May 11, 2012 at 8:01 PM ET
Dish Network's new Ad Hop feature will give its customers the option of skipping commercials on four major broadcast networks — ABC, CBS, NBC and Fox — when the shows are viewed the day after they're aired.
Ad Hop was announced Thursday by Dish, the second- largest satellite TV company behind DirecTV.
(Before we get any further, msnbc.com is a joint venture of Microsoft and NBCUniversal, a unit of Comcast, and Dish competes with Comcast for pay-TV subscribers.)
The commercial-skipping feature works with Dish Network's Hopper DVR, which includes three satellite TV tuners and a 2-terabyte hard drive that stores up to 2,000 hours of video. The Hopper, which came out in March, lets customers pause live TV in one room and continue watching it in another.
"Viewers love to skip commercials," said Vivek Khemka, vice president of Dish product management, in a press release. "With the Auto Hop capability of the Hopper, watching your favorite shows commercial-free is easier than ever before. It's a revolutionary development that no other company offers and it's something that sets Hopper above the competition."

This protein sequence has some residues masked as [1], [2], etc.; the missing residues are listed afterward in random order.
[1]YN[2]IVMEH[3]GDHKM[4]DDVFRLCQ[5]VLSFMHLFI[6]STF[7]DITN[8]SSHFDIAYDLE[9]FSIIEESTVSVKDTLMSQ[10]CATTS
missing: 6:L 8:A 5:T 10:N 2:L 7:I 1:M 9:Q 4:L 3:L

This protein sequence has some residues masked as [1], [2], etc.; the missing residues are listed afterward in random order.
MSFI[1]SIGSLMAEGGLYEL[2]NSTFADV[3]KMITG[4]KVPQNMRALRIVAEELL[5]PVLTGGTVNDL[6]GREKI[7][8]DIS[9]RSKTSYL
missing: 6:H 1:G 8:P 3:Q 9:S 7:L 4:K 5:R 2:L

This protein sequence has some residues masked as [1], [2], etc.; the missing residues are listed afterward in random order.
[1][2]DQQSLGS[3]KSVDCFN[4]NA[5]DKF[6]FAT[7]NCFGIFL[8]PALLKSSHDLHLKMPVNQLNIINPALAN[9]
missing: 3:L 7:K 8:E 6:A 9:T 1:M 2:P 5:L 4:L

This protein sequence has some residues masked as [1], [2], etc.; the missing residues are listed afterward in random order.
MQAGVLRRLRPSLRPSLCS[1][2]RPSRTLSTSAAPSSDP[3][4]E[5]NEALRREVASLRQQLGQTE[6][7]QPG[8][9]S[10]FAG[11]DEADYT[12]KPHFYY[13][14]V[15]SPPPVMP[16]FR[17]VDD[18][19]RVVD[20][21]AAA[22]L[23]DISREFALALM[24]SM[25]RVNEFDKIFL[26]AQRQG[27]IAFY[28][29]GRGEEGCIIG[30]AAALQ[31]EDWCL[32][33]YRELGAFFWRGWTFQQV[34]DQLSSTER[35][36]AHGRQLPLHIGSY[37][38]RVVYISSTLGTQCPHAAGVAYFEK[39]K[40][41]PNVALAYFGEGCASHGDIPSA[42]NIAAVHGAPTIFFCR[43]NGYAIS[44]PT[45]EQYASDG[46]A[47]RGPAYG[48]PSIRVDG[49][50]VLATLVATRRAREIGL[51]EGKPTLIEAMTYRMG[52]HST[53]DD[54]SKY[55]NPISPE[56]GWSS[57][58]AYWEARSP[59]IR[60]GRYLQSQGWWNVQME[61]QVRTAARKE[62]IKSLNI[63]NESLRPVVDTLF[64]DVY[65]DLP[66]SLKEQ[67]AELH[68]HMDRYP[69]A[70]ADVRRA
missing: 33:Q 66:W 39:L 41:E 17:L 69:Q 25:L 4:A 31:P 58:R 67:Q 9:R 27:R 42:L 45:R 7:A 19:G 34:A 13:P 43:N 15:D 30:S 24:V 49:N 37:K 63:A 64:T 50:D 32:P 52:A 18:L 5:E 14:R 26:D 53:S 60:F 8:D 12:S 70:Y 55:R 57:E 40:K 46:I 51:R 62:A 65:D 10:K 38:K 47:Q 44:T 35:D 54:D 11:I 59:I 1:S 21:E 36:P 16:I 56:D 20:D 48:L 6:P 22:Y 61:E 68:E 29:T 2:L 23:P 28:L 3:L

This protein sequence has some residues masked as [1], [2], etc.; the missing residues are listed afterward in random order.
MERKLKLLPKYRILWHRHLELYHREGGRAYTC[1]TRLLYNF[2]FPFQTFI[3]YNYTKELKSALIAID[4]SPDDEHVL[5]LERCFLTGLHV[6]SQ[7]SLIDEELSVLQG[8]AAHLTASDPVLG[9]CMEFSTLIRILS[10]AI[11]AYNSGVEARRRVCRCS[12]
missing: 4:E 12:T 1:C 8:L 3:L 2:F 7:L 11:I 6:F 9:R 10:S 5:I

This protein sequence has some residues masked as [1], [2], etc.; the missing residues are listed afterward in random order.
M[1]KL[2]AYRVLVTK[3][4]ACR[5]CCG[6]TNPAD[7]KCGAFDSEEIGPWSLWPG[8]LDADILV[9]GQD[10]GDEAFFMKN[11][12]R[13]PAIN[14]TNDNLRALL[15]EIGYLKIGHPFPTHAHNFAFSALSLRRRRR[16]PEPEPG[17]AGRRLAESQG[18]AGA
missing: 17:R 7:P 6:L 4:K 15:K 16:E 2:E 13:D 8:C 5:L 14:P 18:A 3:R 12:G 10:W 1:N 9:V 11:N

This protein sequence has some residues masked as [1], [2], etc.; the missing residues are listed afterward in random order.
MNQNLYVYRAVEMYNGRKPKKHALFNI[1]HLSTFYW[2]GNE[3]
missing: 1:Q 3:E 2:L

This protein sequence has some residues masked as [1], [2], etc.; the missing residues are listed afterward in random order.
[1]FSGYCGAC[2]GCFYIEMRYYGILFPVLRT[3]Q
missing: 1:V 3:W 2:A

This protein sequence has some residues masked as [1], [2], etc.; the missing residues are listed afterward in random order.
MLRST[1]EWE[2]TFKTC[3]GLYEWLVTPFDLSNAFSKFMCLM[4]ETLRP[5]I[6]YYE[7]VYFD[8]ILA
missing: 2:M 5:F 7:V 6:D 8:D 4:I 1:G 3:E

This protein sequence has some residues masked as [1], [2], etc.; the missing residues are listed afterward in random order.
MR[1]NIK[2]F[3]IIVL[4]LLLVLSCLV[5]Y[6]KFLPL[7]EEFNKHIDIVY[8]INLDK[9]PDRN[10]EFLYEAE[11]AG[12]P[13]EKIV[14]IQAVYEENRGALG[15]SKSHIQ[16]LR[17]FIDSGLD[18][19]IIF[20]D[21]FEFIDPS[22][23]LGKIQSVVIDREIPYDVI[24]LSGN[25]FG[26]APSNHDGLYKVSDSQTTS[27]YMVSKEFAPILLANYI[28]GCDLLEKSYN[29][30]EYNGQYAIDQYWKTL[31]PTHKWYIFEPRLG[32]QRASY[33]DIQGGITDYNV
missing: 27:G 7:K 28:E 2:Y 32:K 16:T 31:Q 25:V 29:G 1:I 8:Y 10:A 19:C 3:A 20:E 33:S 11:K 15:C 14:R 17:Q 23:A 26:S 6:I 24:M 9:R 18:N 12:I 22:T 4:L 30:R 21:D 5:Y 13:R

There are probably very good reasons that "no other company offers" this kind of a service.
The move by Dish "seems destined to make it the most hated company in the television business," noted Forbes writer Eric Savitz. What could clearly be seen as a customer benefit runs so counter to the business models of the content providers that one can't imagine this sort of move will make them happy.
(We've asked NBC and CBS for comment, but have not heard back; we'll update this post if we do.)
DVR company TiVo tried something similar to "Ad Hop" in 1999, letting viewers skip ads, then reneged after network outrage. Whether that will happen this time remains to be seen: 13 years later, TV networks' main source of revenue — advertising — is hurting as consumers move to other choices, including watching TV on their computers, phones and tablets, and even shifting their screen habits to video sites like YouTube and Vimeo, not to mention piracy.